VOCATIONAL training has a long tradition in Switzerland. We are therefore following with interest the discussions about the improvement of the Slovak system of vocational education and training (VET). On September 1, 2009, the new law on VET came into force. This was indisputably an important milestone in the quest to introduce reforms. The law will have to be filled with content and its provisions have to be implemented in practice. Swiss experiences could serve as source of inspiration that might be useful not only for Slovakia but also for other countries.
Let me highlight some of the main advantages of the Swiss system: close cooperation between the public and private sector and hence a close match between the skills of school leavers and the needs of the labour market; the permeability of the system, allowing students to earn academic degrees through both general and vocational education; in-company training 3 or 4 days a week and access to the latest technologies.
Switzerland’s long tradition of upper secondary-level vocational education and training, and tertiary-level professional education and training (PET) is based on the close cooperation between the confederation (Federal Office for Professional Education and Training OPET), the cantons and professional organisations. Such a partnership ensures a good match of the content of VET/PET programmes with the needs of employers and the labour market. By systematically linking training components to the labour market, Switzerland has, at 7.0 percent, one of the lowest youth unemployment rates compared to the OECD average of 12.4 percent; Slovakia registered 18.9 percent, according to OECD figures for 2008.
One of the strongest features of the Swiss system is the principle of upward mobility from all parts of the system. The system itself has the ability to adapt quickly to new labour market conditions. In addition, qualified workers may be trained both at upper secondary and tertiary level. This enables the Swiss system to bring a “skill-grade-mix”. Knowing how university-oriented Slovak youngsters are nowadays, a system similar to the Swiss model could have a positive echo in this country since it leaves the door open to university education.
Vocational education and training programmes last for two (Federal VET Certificate), three or four years (Federal VET Diploma). With the diploma it is possible to progress to professional college degrees programmes.
Those interested can earn a baccalaureate or even enrol in any of Switzerland’s cantonal universities or in either of the two federal institutes of technology. Approximately two-thirds of all young people entering upper secondary-level education opt for a vocational education and training programme and hence do not opt for high-school graduation and direct enrolment in university studies.
In Switzerland, there are VET programmes for over 200 different occupations. About 90 percent of them are based on the dual-track approach. With the dual-track approach, practical training courses are carried out by host companies. These host companies organise paid apprenticeships for VET students. The apprentices spend three to four days at the host company where they do productive work while undergoing practical training. On the other hand, vocational schools, for one to two days per week, provide students with general education courses and theoretical vocational training.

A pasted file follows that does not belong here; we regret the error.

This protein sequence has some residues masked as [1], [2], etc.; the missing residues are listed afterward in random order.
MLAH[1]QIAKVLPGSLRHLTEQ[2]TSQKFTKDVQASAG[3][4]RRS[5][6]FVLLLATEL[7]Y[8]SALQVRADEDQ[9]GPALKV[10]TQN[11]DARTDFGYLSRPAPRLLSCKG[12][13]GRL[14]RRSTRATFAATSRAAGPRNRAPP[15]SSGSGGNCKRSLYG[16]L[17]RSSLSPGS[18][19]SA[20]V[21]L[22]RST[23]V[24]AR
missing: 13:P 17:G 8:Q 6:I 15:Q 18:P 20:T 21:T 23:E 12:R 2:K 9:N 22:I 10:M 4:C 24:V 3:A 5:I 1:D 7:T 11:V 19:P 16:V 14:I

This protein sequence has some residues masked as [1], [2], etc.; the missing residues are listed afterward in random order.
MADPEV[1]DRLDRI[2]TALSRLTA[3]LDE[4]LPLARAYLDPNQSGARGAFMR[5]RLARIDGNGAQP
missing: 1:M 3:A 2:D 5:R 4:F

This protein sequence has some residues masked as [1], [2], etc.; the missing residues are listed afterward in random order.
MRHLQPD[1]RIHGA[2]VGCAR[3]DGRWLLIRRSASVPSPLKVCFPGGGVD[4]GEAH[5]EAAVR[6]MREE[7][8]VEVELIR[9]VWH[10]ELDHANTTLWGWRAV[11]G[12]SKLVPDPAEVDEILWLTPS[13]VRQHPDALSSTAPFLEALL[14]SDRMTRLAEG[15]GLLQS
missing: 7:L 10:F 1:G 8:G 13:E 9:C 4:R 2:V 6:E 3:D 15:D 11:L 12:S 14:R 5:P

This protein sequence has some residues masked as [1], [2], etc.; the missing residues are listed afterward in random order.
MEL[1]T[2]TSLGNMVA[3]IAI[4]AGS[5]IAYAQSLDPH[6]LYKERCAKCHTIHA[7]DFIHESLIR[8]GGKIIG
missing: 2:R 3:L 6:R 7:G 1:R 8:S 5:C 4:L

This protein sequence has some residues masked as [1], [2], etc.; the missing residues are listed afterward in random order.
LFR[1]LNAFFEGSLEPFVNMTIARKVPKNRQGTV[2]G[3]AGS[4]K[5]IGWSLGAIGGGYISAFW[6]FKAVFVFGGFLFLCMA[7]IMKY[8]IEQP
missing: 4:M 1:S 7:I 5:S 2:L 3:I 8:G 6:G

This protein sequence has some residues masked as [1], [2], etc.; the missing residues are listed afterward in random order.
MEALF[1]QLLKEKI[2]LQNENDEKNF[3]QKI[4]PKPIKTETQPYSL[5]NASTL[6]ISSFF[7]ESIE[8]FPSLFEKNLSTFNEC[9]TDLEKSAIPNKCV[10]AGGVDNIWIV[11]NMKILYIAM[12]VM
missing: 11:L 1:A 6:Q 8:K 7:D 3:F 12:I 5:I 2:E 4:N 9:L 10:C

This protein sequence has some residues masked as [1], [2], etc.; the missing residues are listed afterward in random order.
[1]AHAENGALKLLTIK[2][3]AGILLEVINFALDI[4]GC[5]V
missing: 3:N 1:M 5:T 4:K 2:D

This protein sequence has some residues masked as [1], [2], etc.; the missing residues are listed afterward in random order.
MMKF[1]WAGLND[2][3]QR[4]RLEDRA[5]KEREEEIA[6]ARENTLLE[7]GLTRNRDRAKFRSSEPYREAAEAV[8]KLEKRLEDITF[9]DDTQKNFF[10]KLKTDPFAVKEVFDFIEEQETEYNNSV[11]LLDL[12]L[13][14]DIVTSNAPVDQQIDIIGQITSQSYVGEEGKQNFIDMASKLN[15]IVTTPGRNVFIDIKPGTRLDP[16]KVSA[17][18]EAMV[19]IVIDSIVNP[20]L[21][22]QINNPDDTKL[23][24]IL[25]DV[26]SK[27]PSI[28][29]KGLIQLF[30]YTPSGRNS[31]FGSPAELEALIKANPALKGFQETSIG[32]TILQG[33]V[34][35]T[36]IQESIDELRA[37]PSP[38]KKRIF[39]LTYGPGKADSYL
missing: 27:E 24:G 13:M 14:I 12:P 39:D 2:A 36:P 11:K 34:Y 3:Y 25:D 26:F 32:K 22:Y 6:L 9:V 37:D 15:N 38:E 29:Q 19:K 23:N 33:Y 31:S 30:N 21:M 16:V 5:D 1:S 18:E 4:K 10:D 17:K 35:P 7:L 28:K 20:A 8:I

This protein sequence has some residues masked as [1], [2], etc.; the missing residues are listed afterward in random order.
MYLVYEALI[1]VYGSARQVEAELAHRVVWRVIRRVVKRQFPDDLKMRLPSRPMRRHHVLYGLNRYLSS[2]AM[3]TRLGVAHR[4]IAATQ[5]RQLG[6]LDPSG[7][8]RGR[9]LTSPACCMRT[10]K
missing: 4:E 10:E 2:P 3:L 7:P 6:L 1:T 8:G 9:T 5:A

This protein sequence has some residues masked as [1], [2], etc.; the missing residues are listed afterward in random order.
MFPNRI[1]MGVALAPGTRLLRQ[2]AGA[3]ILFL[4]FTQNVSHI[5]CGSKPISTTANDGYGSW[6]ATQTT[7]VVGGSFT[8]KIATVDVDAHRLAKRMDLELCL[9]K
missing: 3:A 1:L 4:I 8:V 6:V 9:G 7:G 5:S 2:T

One of the many positive results of the dual-track vocational training system is the early involvement of the trainees in the labour market. The apprentice learns responsibility and loyalty to the company, and the employer gets used to responsibility and loyalty towards the young employee.
Professional education and training focuses on providing people with professional qualifications that enable them to handle challenging tasks. Access to PET qualifications is basically open to holders of a Federal VET Diploma who have also gained professional experience.
Funding of the Swiss VET/PET system is provided by the public and the private sector. The cantons contribute the highest share of public funding. On the private sector side, funding comes from host companies, which offer practical training, and from trade associations. The host companies consider the option to offer apprenticeships an advantage. They can rely on well-educated professionals and save resources which they would otherwise have to invest in in-house training. Two-thirds of the companies involved report a positive cost-benefit ratio.
As in Slovakia, Switzerland has the saying ‘Handwerk hat goldenen Boden’, i.e. craftsmanship brings rich rewards. Holders of professional diplomas enjoy respect and recognition in society. This is a direct consequence of the high quality of their education. Now, in times of economic recession and growing rates of unemployment, it is crucial to do the utmost to promote a qualified and competitive workforce. This can not only help to attract foreign investors to the country but can contribute to the reduction of unemployment by increasing the responsiveness of the VET systems to the labour market’s needs.
An independent assessment of the Swiss system of vocational training by the OECD is published at www.oecd.org and additional information is online at www.bbt.admin.ch.
Josef Aregger is the Ambassador of Switzerland to Slovakia
21. Dec 2009 at 0:00 | Josef Aregger